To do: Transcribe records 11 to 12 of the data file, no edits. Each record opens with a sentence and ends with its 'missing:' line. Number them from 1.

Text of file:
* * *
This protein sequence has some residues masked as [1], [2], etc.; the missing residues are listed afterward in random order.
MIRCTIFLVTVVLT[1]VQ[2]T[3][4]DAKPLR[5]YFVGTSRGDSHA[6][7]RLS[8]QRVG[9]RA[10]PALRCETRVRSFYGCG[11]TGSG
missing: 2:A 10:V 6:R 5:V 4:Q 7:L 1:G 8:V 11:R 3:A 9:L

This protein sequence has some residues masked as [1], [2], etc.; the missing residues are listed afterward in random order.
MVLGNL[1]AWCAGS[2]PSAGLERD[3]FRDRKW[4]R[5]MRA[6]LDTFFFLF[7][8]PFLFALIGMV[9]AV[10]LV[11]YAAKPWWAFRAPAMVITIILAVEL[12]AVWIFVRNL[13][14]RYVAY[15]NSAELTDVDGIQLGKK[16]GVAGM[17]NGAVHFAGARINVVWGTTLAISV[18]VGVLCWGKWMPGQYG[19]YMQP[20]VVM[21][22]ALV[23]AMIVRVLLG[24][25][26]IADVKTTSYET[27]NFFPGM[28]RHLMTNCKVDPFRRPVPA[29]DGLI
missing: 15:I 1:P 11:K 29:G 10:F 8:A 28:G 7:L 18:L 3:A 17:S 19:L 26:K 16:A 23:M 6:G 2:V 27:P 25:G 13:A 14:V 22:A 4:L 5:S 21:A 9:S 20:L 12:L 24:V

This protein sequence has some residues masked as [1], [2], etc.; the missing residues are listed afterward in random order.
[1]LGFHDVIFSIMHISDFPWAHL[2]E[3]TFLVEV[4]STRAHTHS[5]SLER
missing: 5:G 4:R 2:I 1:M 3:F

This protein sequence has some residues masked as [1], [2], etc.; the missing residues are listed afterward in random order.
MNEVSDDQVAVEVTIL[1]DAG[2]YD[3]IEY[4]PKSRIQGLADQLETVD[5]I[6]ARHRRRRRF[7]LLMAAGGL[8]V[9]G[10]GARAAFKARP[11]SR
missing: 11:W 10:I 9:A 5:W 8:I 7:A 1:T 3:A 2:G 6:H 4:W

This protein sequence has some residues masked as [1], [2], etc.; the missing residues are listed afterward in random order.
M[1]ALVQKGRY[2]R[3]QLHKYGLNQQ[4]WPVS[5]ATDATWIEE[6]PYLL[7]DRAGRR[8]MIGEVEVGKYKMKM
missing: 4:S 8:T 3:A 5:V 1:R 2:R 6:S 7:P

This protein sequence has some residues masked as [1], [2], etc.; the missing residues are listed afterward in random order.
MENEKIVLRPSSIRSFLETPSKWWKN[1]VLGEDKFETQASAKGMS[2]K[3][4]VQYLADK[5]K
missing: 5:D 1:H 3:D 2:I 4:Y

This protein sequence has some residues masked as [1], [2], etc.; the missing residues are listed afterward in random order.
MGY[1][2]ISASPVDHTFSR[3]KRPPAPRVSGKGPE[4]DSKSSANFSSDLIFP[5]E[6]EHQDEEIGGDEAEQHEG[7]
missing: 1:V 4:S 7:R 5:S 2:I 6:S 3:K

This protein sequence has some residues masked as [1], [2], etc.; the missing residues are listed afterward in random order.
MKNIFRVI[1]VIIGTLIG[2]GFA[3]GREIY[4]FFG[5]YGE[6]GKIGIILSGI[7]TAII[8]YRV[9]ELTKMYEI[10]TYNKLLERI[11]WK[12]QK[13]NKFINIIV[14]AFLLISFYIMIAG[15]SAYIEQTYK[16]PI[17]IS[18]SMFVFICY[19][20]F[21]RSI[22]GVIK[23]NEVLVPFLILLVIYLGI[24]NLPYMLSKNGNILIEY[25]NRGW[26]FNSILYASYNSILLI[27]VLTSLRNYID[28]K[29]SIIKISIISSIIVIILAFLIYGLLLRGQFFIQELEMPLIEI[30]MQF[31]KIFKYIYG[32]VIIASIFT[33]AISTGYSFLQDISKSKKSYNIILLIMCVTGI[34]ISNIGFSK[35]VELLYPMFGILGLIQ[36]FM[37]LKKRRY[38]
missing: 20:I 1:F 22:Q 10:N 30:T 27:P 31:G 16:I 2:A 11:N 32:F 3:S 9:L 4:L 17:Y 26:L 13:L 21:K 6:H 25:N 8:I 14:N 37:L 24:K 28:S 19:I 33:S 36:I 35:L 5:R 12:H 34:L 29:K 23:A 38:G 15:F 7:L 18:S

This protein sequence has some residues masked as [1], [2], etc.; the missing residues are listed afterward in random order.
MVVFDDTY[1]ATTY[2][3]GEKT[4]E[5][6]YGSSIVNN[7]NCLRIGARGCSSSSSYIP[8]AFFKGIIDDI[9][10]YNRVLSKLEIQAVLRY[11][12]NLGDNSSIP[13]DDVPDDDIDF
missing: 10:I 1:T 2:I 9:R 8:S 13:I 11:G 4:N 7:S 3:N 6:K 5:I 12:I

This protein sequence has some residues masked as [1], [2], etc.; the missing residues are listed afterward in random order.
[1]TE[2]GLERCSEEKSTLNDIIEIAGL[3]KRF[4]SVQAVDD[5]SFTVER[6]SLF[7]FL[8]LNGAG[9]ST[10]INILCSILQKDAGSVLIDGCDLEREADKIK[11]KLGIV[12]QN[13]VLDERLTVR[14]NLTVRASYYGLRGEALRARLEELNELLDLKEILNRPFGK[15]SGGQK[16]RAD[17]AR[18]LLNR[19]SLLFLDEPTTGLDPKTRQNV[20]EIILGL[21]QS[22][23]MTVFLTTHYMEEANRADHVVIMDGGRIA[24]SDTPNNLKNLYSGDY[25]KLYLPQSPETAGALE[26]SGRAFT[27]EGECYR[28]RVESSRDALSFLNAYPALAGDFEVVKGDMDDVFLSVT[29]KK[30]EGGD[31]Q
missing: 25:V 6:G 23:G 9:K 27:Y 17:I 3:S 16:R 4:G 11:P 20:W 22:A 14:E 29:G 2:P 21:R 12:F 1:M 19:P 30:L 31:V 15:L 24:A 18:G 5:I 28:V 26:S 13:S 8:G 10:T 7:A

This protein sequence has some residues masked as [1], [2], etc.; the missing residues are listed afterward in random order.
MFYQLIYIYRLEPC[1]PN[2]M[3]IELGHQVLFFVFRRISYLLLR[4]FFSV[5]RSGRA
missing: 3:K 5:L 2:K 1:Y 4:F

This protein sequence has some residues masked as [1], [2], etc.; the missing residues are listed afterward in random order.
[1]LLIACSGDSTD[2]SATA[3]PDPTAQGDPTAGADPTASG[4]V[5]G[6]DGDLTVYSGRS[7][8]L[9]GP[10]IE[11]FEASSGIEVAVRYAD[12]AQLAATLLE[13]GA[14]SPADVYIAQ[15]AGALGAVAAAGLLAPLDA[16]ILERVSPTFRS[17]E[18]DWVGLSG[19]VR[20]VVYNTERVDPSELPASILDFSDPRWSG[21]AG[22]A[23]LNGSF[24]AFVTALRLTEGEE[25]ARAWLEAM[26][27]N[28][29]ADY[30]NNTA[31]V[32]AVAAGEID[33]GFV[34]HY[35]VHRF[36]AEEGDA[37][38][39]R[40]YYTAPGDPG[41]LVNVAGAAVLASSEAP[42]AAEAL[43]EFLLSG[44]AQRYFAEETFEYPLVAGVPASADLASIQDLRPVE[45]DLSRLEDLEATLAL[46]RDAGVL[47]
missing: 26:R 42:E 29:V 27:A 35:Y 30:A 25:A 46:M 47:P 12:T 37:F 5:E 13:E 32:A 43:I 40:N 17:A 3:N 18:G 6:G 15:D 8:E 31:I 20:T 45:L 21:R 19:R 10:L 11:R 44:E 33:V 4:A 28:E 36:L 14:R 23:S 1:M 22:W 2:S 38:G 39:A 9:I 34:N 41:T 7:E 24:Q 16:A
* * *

This protein sequence has some residues masked as [1], [2], etc.; the missing residues are listed afterward in random order.
MFYQLIYIYRLEPC[1]PN[2]M[3]IELGHQVLFFVFRRISYLLLR[4]FFSV[5]RSGRA
missing: 3:K 5:L 2:K 1:Y 4:F

This protein sequence has some residues masked as [1], [2], etc.; the missing residues are listed afterward in random order.
[1]LLIACSGDSTD[2]SATA[3]PDPTAQGDPTAGADPTASG[4]V[5]G[6]DGDLTVYSGRS[7][8]L[9]GP[10]IE[11]FEASSGIEVAVRYAD[12]AQLAATLLE[13]GA[14]SPADVYIAQ[15]AGALGAVAAAGLLAPLDA[16]ILERVSPTFRS[17]E[18]DWVGLSG[19]VR[20]VVYNTERVDPSELPASILDFSDPRWSG[21]AG[22]A[23]LNGSF[24]AFVTALRLTEGEE[25]ARAWLEAM[26][27]N[28][29]ADY[30]NNTA[31]V[32]AVAAGEID[33]GFV[34]HY[35]VHRF[36]AEEGDA[37][38][39]R[40]YYTAPGDPG[41]LVNVAGAAVLASSEAP[42]AAEAL[43]EFLLSG[44]AQRYFAEETFEYPLVAGVPASADLASIQDLRPVE[45]DLSRLEDLEATLAL[46]RDAGVL[47]
missing: 26:R 42:E 29:V 27:A 35:Y 30:A 25:A 46:M 47:P 12:T 37:F 5:E 13:E 32:A 43:I 40:N 17:A 3:N 18:G 6:G 15:D 8:E 31:I 20:T 45:L 21:R 19:R 10:L 11:R 44:E 33:V 4:A 28:E 36:L 14:R 23:S 1:M 22:W 2:S 38:G 39:A 9:I 34:N 41:T 7:E 24:Q 16:A